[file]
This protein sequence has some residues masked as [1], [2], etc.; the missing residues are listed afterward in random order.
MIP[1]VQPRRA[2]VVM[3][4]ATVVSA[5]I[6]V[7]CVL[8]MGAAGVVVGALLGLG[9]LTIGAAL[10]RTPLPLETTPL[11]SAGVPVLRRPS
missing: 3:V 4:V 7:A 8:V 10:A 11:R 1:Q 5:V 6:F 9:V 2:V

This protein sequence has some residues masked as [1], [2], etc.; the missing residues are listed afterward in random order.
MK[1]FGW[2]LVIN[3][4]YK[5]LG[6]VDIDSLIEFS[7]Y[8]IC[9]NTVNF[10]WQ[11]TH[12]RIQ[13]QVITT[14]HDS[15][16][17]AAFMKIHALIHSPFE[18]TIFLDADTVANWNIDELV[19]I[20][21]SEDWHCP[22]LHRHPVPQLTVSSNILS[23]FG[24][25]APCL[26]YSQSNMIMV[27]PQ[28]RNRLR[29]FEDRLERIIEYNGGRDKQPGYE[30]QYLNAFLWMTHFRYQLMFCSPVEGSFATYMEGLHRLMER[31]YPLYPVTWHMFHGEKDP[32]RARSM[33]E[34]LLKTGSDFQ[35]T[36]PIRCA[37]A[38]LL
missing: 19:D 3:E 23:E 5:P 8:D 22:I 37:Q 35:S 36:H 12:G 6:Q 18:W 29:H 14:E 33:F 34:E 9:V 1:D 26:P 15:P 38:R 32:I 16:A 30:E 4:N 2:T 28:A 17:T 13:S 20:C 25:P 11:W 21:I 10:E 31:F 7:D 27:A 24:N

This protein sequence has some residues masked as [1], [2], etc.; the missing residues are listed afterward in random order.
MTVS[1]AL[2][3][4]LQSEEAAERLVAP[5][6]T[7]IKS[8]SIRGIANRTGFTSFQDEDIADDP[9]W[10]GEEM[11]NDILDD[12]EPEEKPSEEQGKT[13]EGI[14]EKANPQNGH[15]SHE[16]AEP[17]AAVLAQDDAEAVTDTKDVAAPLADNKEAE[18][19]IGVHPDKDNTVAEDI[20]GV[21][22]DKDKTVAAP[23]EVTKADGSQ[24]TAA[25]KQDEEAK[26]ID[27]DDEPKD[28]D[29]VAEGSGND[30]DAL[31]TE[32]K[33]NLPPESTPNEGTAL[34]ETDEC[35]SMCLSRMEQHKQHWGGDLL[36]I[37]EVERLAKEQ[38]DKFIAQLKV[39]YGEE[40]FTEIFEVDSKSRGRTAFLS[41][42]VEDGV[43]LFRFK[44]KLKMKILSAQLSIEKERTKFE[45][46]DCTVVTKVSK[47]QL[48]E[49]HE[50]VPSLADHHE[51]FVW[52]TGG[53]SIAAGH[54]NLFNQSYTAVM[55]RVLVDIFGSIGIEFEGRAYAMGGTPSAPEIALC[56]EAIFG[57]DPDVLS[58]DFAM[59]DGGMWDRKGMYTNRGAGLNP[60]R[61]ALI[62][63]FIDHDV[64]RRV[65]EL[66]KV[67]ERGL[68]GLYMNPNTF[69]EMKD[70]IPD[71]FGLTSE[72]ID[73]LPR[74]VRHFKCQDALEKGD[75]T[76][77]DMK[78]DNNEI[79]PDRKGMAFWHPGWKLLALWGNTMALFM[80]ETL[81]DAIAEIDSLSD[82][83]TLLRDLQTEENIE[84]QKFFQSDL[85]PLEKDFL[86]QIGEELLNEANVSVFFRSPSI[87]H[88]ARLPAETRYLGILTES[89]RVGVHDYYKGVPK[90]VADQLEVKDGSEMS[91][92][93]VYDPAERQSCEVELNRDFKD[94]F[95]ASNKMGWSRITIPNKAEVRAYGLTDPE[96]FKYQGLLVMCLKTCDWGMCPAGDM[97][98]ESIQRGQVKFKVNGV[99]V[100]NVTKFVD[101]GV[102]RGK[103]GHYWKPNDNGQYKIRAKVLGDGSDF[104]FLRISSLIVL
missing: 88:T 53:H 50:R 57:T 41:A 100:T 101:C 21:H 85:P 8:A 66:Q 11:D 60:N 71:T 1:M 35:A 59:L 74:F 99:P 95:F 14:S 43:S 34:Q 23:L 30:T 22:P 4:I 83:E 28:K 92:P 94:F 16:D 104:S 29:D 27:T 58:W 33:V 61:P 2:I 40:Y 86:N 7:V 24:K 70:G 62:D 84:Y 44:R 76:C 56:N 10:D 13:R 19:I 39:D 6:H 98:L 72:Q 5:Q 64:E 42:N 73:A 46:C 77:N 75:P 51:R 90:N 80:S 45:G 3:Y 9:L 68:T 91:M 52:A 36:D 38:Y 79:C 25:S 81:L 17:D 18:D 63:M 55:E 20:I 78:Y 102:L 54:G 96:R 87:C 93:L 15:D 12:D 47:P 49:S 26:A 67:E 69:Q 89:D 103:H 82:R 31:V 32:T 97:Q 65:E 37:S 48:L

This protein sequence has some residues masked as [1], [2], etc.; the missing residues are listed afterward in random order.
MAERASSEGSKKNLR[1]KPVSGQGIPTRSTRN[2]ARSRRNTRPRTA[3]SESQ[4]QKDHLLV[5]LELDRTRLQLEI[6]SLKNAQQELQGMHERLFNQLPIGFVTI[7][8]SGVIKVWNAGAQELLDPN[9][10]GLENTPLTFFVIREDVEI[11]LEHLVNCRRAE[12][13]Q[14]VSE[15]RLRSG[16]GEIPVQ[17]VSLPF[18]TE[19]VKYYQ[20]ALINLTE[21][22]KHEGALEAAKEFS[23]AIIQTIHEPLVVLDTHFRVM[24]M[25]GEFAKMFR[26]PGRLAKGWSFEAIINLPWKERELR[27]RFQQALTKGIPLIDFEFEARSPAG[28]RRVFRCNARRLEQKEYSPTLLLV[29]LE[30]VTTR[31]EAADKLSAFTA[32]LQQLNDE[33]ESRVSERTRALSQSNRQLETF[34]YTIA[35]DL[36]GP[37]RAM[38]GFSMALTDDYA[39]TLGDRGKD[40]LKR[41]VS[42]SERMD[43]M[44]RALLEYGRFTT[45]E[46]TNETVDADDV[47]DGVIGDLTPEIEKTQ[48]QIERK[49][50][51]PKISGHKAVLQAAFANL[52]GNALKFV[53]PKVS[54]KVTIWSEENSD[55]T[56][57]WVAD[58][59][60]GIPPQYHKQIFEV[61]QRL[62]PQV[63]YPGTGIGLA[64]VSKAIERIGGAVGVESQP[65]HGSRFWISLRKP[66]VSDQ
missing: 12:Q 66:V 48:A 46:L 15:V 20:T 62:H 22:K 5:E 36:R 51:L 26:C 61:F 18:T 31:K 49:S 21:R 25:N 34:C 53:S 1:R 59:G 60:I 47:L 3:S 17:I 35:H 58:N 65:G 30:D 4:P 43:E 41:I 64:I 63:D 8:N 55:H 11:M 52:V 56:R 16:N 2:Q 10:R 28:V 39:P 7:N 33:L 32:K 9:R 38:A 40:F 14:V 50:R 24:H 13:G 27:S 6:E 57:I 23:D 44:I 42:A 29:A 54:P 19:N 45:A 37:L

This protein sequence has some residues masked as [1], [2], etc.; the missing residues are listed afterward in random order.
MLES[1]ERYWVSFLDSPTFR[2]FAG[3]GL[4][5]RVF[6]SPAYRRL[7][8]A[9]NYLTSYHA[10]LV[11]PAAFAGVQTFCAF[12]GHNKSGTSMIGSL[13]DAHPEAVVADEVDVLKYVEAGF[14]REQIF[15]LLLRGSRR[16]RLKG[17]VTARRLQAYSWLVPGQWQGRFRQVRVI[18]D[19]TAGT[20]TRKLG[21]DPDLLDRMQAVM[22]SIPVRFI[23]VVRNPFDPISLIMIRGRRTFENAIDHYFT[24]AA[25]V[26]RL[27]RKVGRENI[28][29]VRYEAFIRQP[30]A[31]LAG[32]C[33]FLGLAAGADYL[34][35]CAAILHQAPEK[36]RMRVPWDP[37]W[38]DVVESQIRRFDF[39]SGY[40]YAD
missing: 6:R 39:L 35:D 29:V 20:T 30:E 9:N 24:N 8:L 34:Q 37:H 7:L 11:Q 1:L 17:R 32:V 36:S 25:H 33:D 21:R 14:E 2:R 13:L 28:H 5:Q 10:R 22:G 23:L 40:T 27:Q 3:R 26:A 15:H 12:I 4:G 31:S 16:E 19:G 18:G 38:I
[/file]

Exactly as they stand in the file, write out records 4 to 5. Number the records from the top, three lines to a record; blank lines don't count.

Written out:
This protein sequence has some residues masked as [1], [2], etc.; the missing residues are listed afterward in random order.
MAERASSEGSKKNLR[1]KPVSGQGIPTRSTRN[2]ARSRRNTRPRTA[3]SESQ[4]QKDHLLV[5]LELDRTRLQLEI[6]SLKNAQQELQGMHERLFNQLPIGFVTI[7][8]SGVIKVWNAGAQELLDPN[9][10]GLENTPLTFFVIREDVEI[11]LEHLVNCRRAE[12][13]Q[14]VSE[15]RLRSG[16]GEIPVQ[17]VSLPF[18]TE[19]VKYYQ[20]ALINLTE[21][22]KHEGALEAAKEFS[23]AIIQTIHEPLVVLDTHFRVM[24]M[25]GEFAKMFR[26]PGRLAKGWSFEAIINLPWKERELR[27]RFQQALTKGIPLIDFEFEARSPAG[28]RRVFRCNARRLEQKEYSPTLLLV[29]LE[30]VTTR[31]EAADKLSAFTA[32]LQQLNDE[33]ESRVSERTRALSQSNRQLETF[34]YTIA[35]DL[36]GP[37]RAM[38]GFSMALTDDYA[39]TLGDRGKD[40]LKR[41]VS[42]SERMD[43]M[44]RALLEYGRFTT[45]E[46]TNETVDADDV[47]DGVIGDLTPEIEKTQ[48]QIERK[49][50][51]PKISGHKAVLQAAFANL[52]GNALKFV[53]PKVS[54]KVTIWSEENSD[55]T[56][57]WVAD[58][59][60]GIPPQYHKQIFEV[61]QRL[62]PQV[63]YPGTGIGLA[64]VSKAIERIGGAVGVESQP[65]HGSRFWISLRKP[66]VSDQ
missing: 12:Q 66:V 48:A 46:L 15:V 20:T 62:H 22:K 5:E 36:R 51:L 26:C 61:F 18:T 31:K 49:S 21:R 25:N 34:C 53:S 1:R 59:G 60:I 47:L 3:S 17:I 35:H 58:N 65:G 30:D 4:P 43:E 41:I 64:I 63:D 8:N 55:H 11:M 52:V 56:R 16:N 2:Q 10:R 28:V 39:P 7:N 33:L 32:K 9:R 38:A 40:F 14:V 50:R 24:H 13:G 27:S 6:E 57:I 23:D 44:I 42:A 29:A 54:P 19:N 45:A 37:L

This protein sequence has some residues masked as [1], [2], etc.; the missing residues are listed afterward in random order.
MLES[1]ERYWVSFLDSPTFR[2]FAG[3]GL[4][5]RVF[6]SPAYRRL[7][8]A[9]NYLTSYHA[10]LV[11]PAAFAGVQTFCAF[12]GHNKSGTSMIGSL[13]DAHPEAVVADEVDVLKYVEAGF[14]REQIF[15]LLLRGSRR[16]RLKG[17]VTARRLQAYSWLVPGQWQGRFRQVRVI[18]D[19]TAGT[20]TRKLG[21]DPDLLDRMQAVM[22]SIPVRFI[23]VVRNPFDPISLIMIRGRRTFENAIDHYFT[24]AA[25]V[26]RL[27]RKVGRENI[28][29]VRYEAFIRQP[30]A[31]LAG[32]C[33]FLGLAAGADYL[34][35]CAAILHQAPEK[36]RMRVPWDP[37]W[38]DVVESQIRRFDF[39]SGY[40]YAD
missing: 6:R 39:L 35:D 29:V 20:T 30:E 9:N 24:N 8:L 34:Q 37:H 7:L 11:Q 1:L 17:R 32:V 36:S 25:H 33:D 21:R 14:E 2:R 13:L 28:H 5:Q 10:R 22:G 23:L 40:T 27:Q 3:R 26:A 15:H 12:I 4:G 31:S 16:E 19:G 18:G 38:I